She marched rather briskly out of the elevator a minute later, and went up to the reception desk again. `Now, I'm going to write this out,' she said, `because I don't want anything to go wrong.' She wrote her name in large letters on a piece of paper, then her room number, then `IN THE BAR' and gave it to the receptionist, who looked at it. `That's in case there's a message for me. OK?' The receptionist continued to look at it. `You want me to see if she's in her room?' he said.
Two minutes later, Tricia swivelled into the bar seat next to Gail Andrews, who was sitting in front of a glass of white wine. `You struck me as the sort of person who preferred to sit up at the bar rather than demurely at a table,' she said. This was true, and caught Tricia a little by surprise. `Vodka?' said Gail. `Yes,' said Tricia, suspiciously. She just stopped herself asking, `How did you know?' but Gail answered anyway. `I asked the barman,' she said, with a kindly smile. The barman had her vodka ready for her and slid it charmingly across the glossy mahogany. `Thank you,' said Tricia, stirring it sharply. She didn't know quite what to make out of all this sudden niceness and was determined not to be wrong-footed by it. People in New York were not nice to each other without reason. `Ms Andrews,' she said, firmly, `I'm sorry that you're not happy. I know you probably feel I was a bit rough with you this morning, but astrology is, after all, just popular entertainment, which is fine. It's part of showbiz and it's a part that you have done well out of and good luck to you. It's fun. It's not a science though, and it shouldn't be mistaken for one. I think that's some- thing we both managed to demonstrate very successfully together this morning, while at the same time generating some popular entertainment, which is what we both do for a living. I'm sorry if you have a problem with that.' `I'm perfectly happy,' said Gail Andrews. `Oh,' said Tricia, not quite certain what to make of this. `It said in your message that you were not happy.' `No,' said Gail Andrews. `I said in my message that I thought you were not happy, and I was just wondering why.' Tricia felt as if she had been kicked in the back of the head. She blinked. `What?' she said quietly. `To do with the stars. You seemed very angry and unhappy about something to do with stars and planets when we were having our discussion, and it's been bothering me, which is why I came to see if you were all right.' Tricia stared at her. `Ms Andrews - ' she started, and then realised that the way she had said it sounded exactly angry and unhappy and rather undermined the protest she had been trying to make. `Please call me Gail, if that's OK.' Tricia just looked bewildered. `I know that astrology isn't a science,' said Gail. `Of course it isn't. It's just an arbitrary set of rules like chess or tennis or, what's that strange thing you British play?' `Er, cricket? Self-loathing?' `Parliamentary democracy. The rules just kind of got there. They don't make any kind of sense except in terms of them- selves. But when you start to exercise those rules, all sorts of processes start to happen and you start to find out all sorts of stuff about people. In astrology the rules happen to be about stars and planets, but they could be about ducks and drakes for all the difference it would make. It's just a way of thinking about a problem which lets the shape of that problem begin to emerge. The more rules, the tinier the rules, the more arbitrary they are, the better. It's like throwing a handful of fine graphite dust on a piece of paper to see where the hidden indentations are. It lets you see the words that were written on the piece of paper above it that's now been taken away and hidden. The graphite's not important. It's just the means of revealing their indentations. So you see, astrology's nothing to do with astronomy. It's just to do with people thinking about people. `So when you got so, I don't know, so emotionally focused on stars and planets this morning, I began to think, she's not angry about astrology, she really is angry and unhappy about actual stars and planets. People usually only get that unhappy and angry when they've lost something. That's all I could think and I couldn't make any more sense of it than that. So I came to see if you were OK.' Tricia was stunned. One part of her brain had already got started on all sorts of stuff. It was busy constructing all sorts of rebuttals to do with how ridiculous newspaper horoscopes were and the sort of statistical tricks they played on people. But gradually it petered out, because it realised that the rest of her brain wasn't listening. She had been completely stunned. She had just been told, by a total stranger, something she'd kept completely secret for seventeen years. She turned to look at Gail. `I...' She stopped. A tiny security camera up behind the bar had turned to follow her movement. This completely flummoxed her. Most people would not have noticed it. It was not designed to be noticed. It was not designed to suggest that nowadays even an expensive and elegant hotel in New York couldn't be sure that its clientele wasn't suddenly going to pull a gun or not wear a tie. But carefully hidden though it was behind the vodka, it couldn't deceive the finely honed instinct of a TV anchor person, which was to know exactly when a camera was turning to look at her. `Is something wrong?' asked Gail. `No, I... I have to say that you've rather astonished me,' said Tricia. She decided to ignore the security camera. It was just her imagination playing tricks with her because she had television so much on her mind today. It wasn't the first time it had happened. A traffic monitoring camera, she was convinced, had swung round to follow her as she walked past it, and a secu- rity camera in Bloomingdales had seemed to make a particular point of watching her trying on hats. She was obviously going dotty. She had even imagined that a bird in Central Park had been peering at her rather intently. She decided to put it out of her mind and took a sip of her vodka. Someone was walking round the bar asking people if they were Mr MacManus. `OK,' she said, suddenly blurting it out. `I don't know how you worked it out, but...' `I didn't work it out, as you put it. I just listened to what you were saying.' `What I lost, I think, was a whole other life.' `Everybody does that. Every moment of every day. Every single decision we make, every breath we draw, opens some doors and closes many others. Most of them we don't notice. Some we do. Sounds like you noticed one.' `Oh yes, I noticed,' said Tricia. `All right. Here it is. It's very simple. Many years ago I met a guy at a party. He said he was from another planet and did I want to go along with him. I said, yes, OK. It was that kind of party. I said to him to wait while I went to get my bag and then I'd be happy to go off to another planet with him. He said I wouldn't need my bag. I said he obviously came from a very backward planet or he'd know that a woman always needed to take her bag with her. He got a bit impatient, but I wasn't gong to be a complete pushover just because he said he was from another planet. `I went upstairs. Took me a while to find my bag, and then there was someone else in the bathroom. Came down and he was gone.' Tricia paused. `And...?' said Gail. `The garden door was open. I went outside. There were lights. Some kind of gleaming thing. I was just in time to see it rise up into the sky, shoot silently up through the clouds and disappear. That was it. End of story. End of one life, beginning of another. But hardly a moment of this life goes by that I don't wonder about some other me. A me that didn't go back for her bag. I feel like she's out there somewhere and I'm walking in her shadow.' A member of the hotel staff was now going round the bar asking people if they were Mr Miller. Nobody was. `You really think this... person was from another planet?' asked Gail. `Oh, certainly. There was the spacecraft. Oh, and also he had two heads.' `Two? Didn't anybody else notice?' `It was a fancy dress party.' `I see...' `And he had a bird cage over it, of course. With a cloth over the cage. Pretended he had a parrot. He tapped on the cage and it did a lot of stupid ``Pretty Polly" stuff and squawking and so on. Then he pulled the cloth back for a moment and roared with laughter. There was another head in there, laughing along with him. It was a worrying moment I can tell you.' `I think you probably did the right thing, dear, don't you?' said Gail. `No,' said Tricia. `No I don't. And I couldn't carry on doing what I was doing either. I was an astrophysicist, you see. You can't be an astrophysicist properly if you've actually met someone from another planet who's got a second head that pretends to be a parrot. You just can't do it. I couldn't at least.' `I can see it would be hard. And that's probably why you tend to be a little hard on other people who talk what sounds like complete nonsense.' `Yes,' said Tricia. `I expect you're right. I'm sorry.' `That's OK.' `You're the first person I've ever told this, by the way.' `I wondered. You married?' `Er, no. So hard to tell these days isn't it? But you're right to ask because that was probably the reason. I came very close a few times, mostly because I wanted to have a kid. But every guy ended up asking why I was constantly looking over his shoulder. What do you tell someone? At one point I even thought I might just go to a sperm bank and take pot luck. Have somebody's child at random.' `You can't seriously do that, can you?' Tricia laughed. `Probably not. I never quite went and found out for real. Never quite did it. Story of my life. Never quite did the real thing. That's why I'm in television I guess. Nothing is real.' `Excuse me lady, your name Tricia McMillan?' Tricia looked round in surprise. There was a man standing there in a chauffeur's hat. `Yes,' she said, instantly pulling herself back together again. `Lady, I been looking for you for about an hour. Hotel said they didn't have anybody of that name, but I checked back with Mr Martin's office and they said that this was definitely where you staying. So I ask again, they still say they never heard of you, so I get them to page you anyway and they can't find you. In the end I get the office to FAX a picture of you through to the car and have a look myself.' He looked at his watch. `May be a bit late now, but do you want to go anyway?' Tricia was stunned. `Mr Martin? You mean Andy Martin at NBS?' `That's correct, lady. Screen test for US/AM.' Tricia shot up out of her seat. She couldn't even bear to think of all the messages she'd heard for Mr MacManus and Mr Miller. `Only we have to hurry,' said the chauffeur. `As I heard it Mr Martin thinks it might be worth trying a British accent. His boss at the network is dead against the idea. That's Mr Zwingler, and I happen to know he's flying out to the coast this evening because I'm the one has to pick him up and take him to the airport.' `OK,' said Tricia, `I'm ready. Let's go.' `OK, lady. It's the big limo out the front.' Tricia turned back to Gail. `I'm sorry,' she said. `Go! Go!' said Gail. `And good luck. I've enjoyed meeting you.' Tricia made to reach for her bag for some cash. `Damn,' she said. She'd left it upstairs. `Drinks are on me,' insisted Gail. `Really. It's been very interesting.' Tricia sighed. `Look, I'm really sorry about this morning and...' `Don't say another word. I'm fine. It's only astrology. It's harmless. It's not the end of the world.' `Thanks.' On an impulse Tricia gave her a hug. `You got everything?' said the chauffeur. `You don't want to pick up your bag or anything?' `If there's one thing that life's taught me,' said Tricia, `it's never go back for your bag.'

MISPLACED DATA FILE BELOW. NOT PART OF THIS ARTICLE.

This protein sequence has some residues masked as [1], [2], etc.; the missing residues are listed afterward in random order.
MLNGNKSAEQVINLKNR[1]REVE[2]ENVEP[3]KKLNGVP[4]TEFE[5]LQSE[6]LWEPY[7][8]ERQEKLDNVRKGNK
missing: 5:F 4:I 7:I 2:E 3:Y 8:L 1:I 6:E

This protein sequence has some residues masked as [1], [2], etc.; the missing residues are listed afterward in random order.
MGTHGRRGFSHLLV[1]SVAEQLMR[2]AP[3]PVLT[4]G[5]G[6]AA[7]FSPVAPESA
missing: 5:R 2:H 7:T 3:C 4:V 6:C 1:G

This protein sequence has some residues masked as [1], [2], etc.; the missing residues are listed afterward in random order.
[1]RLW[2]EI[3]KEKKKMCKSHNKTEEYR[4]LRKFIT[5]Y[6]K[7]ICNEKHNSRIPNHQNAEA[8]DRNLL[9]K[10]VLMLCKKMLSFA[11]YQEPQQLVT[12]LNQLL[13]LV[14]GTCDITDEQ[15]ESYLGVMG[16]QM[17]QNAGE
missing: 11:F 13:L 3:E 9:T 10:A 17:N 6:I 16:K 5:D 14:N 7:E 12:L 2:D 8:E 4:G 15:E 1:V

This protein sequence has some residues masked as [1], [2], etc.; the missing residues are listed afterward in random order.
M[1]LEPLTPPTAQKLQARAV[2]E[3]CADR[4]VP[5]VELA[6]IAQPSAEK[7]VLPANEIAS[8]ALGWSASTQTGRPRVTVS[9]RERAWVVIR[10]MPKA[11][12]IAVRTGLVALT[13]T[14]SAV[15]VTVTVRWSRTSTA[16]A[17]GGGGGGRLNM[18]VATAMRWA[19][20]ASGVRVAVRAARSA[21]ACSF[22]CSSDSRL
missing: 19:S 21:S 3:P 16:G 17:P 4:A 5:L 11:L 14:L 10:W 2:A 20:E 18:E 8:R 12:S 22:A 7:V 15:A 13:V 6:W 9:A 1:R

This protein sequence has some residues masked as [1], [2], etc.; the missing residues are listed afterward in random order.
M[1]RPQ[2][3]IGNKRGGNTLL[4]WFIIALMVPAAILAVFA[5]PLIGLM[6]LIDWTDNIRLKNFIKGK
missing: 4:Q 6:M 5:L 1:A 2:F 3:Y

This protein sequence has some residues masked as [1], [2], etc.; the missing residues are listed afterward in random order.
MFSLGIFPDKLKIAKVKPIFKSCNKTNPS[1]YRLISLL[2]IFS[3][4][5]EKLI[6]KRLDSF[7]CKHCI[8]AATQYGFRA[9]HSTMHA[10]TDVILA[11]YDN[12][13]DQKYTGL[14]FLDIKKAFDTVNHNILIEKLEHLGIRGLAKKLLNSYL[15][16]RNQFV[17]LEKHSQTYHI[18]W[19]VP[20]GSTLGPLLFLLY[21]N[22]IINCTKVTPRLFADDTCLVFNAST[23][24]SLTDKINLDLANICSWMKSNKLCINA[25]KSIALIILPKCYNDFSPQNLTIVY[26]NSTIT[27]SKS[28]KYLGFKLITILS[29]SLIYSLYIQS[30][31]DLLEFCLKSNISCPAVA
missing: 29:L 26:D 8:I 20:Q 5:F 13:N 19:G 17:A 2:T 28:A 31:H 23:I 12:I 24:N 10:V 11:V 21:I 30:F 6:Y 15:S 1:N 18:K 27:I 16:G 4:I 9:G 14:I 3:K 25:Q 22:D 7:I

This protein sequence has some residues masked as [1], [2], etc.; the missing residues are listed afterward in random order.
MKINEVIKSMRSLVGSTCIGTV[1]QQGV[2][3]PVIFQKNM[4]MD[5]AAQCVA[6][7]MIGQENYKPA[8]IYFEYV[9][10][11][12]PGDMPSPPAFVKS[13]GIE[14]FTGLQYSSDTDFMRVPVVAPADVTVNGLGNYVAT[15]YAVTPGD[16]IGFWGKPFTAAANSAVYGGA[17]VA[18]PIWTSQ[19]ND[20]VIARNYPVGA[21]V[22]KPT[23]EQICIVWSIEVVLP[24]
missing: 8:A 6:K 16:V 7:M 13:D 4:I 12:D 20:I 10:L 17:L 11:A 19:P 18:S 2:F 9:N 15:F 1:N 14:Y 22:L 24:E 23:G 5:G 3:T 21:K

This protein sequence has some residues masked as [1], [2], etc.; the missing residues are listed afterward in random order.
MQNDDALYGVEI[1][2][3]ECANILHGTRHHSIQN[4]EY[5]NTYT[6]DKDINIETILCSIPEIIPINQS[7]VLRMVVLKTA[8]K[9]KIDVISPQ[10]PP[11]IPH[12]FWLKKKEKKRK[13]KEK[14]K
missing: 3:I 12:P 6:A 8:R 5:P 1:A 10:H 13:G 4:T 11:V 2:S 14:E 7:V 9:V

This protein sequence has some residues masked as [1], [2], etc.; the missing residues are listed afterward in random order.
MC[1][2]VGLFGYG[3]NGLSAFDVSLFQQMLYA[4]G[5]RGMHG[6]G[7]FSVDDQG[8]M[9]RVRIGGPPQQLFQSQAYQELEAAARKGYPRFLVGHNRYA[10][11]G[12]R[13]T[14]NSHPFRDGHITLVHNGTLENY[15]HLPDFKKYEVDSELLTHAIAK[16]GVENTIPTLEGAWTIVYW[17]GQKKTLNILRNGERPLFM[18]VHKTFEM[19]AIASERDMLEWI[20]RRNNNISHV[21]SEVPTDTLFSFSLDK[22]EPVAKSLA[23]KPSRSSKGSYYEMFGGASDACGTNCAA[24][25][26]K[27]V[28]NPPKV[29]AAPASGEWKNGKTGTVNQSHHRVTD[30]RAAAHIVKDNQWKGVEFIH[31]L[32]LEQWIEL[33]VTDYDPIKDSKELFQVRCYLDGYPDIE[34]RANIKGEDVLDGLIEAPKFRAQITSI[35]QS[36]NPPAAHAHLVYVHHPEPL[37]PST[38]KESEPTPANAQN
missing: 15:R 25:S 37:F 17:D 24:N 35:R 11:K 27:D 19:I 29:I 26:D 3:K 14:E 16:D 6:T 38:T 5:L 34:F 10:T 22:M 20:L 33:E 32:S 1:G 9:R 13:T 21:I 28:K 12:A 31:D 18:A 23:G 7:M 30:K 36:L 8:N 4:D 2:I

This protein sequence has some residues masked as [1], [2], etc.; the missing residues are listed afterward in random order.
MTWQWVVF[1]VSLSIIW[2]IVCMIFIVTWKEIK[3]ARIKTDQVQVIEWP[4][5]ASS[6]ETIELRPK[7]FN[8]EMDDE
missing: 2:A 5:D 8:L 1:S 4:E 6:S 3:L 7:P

Just a little over an hour later, Tricia sat on one of the pair of beds in her hotel room. For a few minutes she didn't move. She just stared at her bag, which was sitting innocently on top of the other bed. In her hand was a note from Gail Andrews, saying, `Don't be too disappointed. Do ring if you want to talk about it. If I were you I'd stay in at home tomorrow night. Get some rest. But don't mind me, and don't worry. It's only astrology. It's not the end of the world. Gail.' The chauffeur had been dead right. In fact the chauffeur seemed to know more about what was going on inside NBS than any other single person she had encountered in the organisation. Martin had been keen, Zwingler had not. She had had her one shot at proving Martin right and she had blown it. Oh well. Oh well, oh well, oh well. Time to go home. Time to phone the airline and see if she could still get the red-eye back to Heathrow. tonight. She reached for the big phone directory. Oh. First things first. She put down the directory again, picked up her handbag, and took it through to the bathroom. She put it down and took out the small plastic case which held her contact lenses, without which she had been unable properly to read either the script or the autocue. As she dabbed each tiny plastic cup into her eyes she reflected that if there was one thing life had taught her it was that there are times when you do not go back for your bag and other times when you do. It had yet to teach her to distinguish between the two types of occasion.